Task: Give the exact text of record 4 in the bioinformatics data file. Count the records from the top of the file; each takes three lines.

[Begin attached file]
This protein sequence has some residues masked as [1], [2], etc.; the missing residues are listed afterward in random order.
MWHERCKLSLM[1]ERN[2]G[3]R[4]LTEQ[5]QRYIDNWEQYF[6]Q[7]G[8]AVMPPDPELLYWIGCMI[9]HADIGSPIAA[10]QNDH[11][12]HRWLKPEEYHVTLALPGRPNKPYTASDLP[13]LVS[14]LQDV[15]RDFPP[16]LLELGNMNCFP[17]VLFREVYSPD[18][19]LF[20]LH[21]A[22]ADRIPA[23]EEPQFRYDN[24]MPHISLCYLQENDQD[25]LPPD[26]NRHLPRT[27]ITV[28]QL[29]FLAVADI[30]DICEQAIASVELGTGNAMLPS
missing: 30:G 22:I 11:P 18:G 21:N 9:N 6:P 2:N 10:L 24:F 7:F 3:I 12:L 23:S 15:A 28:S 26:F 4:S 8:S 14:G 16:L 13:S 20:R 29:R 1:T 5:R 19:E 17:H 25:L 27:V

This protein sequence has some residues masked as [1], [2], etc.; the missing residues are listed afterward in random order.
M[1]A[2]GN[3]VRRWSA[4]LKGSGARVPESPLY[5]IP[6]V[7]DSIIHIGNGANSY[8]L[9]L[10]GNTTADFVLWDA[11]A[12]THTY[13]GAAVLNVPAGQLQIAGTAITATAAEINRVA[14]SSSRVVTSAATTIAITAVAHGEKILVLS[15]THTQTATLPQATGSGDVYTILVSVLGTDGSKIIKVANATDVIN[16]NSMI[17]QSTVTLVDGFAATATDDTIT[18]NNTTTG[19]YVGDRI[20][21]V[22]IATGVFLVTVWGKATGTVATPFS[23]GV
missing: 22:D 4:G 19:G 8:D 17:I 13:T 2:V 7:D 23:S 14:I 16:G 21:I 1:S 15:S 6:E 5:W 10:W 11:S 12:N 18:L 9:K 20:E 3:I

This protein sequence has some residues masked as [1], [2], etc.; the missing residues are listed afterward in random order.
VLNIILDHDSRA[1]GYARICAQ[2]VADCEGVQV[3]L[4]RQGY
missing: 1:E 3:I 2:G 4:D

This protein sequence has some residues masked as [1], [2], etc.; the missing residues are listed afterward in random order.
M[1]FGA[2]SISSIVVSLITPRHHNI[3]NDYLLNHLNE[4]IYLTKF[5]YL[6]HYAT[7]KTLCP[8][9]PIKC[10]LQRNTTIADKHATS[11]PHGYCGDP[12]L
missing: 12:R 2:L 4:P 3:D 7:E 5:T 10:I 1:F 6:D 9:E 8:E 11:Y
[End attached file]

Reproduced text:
This protein sequence has some residues masked as [1], [2], etc.; the missing residues are listed afterward in random order.
M[1]FGA[2]SISSIVVSLITPRHHNI[3]NDYLLNHLNE[4]IYLTKF[5]YL[6]HYAT[7]KTLCP[8][9]PIKC[10]LQRNTTIADKHATS[11]PHGYCGDP[12]L
missing: 12:R 2:L 4:P 3:D 7:E 5:T 10:I 1:F 6:D 9:E 8:E 11:Y